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Guido Schulz - Global Banking | Finance
  •  Vast majority foresee continued FX volatility
  •  Nearly a third expect to reduce international commerce in 2014

A new report by AFEX, one of the world’s largest non-bank providers of global payment and risk management solutions, has revealed high levels of concern among UK small- and medium-sized enterprises (SMEs), regarding the effects of currency volatility on their international trade.

The inaugural Currency Risk Outlook survey questioned over 450 SMEs globally on their attitude to foreign exchange risk, methods of managing it, and their appetite for global trade generally.

Currency volatility and appetite for trade

Trading screens2 - Global Banking | FinanceThe Pound has experienced significant volatility since 2008 and 59% of UK-based SMEs expect this to continue throughout 2014, with a further 25% expecting increased volatility. Only 16% expected FX rates to stabilize during 2014. Since the summer of 2012, sterling has fluctuated as much as 12% against the euro. It has appreciated by 13.5% against the dollar in the last six months alone, and by a similar margin against the Chinese Yuan in that period.

A third of businesses (32%) see currency volatility as their primary challenge in doing business overseas and roughly the same number (28%) say they will increase measures to hedge against adverse currency movements in 2014.

The report suggests that currency volatility may be limiting appetite for international trade amongst UK SMEs. Nearly a third of those questioned (29%) expect to see their levels of overseas business drop through 2014. Similar sized businesses in other markets, such as the United States and Australia are more bullish.  Nearly half (45%) of Australian respondents foresee increased international business, as do 39% of those in the US. Only 26% of UK firms were similarly optimistic.

“Opportunities for UK businesses to trade overseas are growing all the time but the risks and challenges are increasingly obvious,” said AFEX Chief Executive Officer, Jan Vlietstra. “We’ve experienced a huge increase in demand for foreign currency payment services as well as currency risk hedging products since 2008 and see that as a result of more businesses looking overseas, who are recognising the risks in a more unpredictable world.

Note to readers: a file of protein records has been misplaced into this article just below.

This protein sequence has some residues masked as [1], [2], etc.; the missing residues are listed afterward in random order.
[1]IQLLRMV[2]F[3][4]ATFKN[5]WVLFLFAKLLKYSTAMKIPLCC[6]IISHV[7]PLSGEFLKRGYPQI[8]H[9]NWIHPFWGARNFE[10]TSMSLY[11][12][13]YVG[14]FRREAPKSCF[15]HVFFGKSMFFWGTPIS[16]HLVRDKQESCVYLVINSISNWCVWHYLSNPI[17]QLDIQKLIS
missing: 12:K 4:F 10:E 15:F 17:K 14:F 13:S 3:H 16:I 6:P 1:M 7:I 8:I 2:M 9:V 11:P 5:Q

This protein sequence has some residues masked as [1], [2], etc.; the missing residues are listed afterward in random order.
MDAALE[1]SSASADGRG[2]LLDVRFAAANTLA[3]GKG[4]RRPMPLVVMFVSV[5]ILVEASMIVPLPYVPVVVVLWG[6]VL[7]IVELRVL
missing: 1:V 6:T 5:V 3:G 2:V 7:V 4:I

“That many UK SMEs are looking to lessen their international exposure is a concern. If businesses are doing so in light of heightened risk we’d encourage them to consider ways of pro-actively managing that risk, retaining the benefits of international trade.”

Target regions

Amongst those UK businesses that are looking to increase international trade, Western Europe is most popular. 45% of firms looking to expand their overseas trade will look to the region in 2014. The United States is also a sought-after trading partner with 25% of internationally bullish SMEs looking for new opportunities there. 16% will seek out relationships with Chinese trading partners but only 5% see likely opportunities in African markets.

Managing FX risk

In considering those overseas ambitions, UK SMEs, more than those in other countries, are actively looking to manage their FX risk. 60% of those questioned actively use financial products to mitigate risks, with over half of those questioned (52%) saying they will use Forward Contracts in 2014. These contracts lock in a price for a currency exchange up to 12 months in advance, thereby providing certainty and protecting a business’s bottom line.

Other approaches, such as currency swaps, Options and natural hedging remain relatively unused by SMEs. Currency swaps can vary in structure but will typically involve the exchange between two institutions of an agreed amount in a given currency on a fixed date. Options offer the opportunity but not the obligation to buy a currency at a given rate and natural hedging involves matching liabilities with assets in foreign markets such that any currency movement has less of an impact. Most popular of those approaches was natural hedging with 6% of UK respondents looking to employ it in 2014.

“Large multinationals have been managing currency risk for many years but we’re now seeing smaller firms far better educated as to how they can protect profits made through international trade,” said AFEX Global Head of Strategic Management, Guido Schulz.

“The tools and platforms now exist so that even firms without sophisticated financial teams can easily understand their exposure and manage risk accordingly.”

Global Banking & Finance Review


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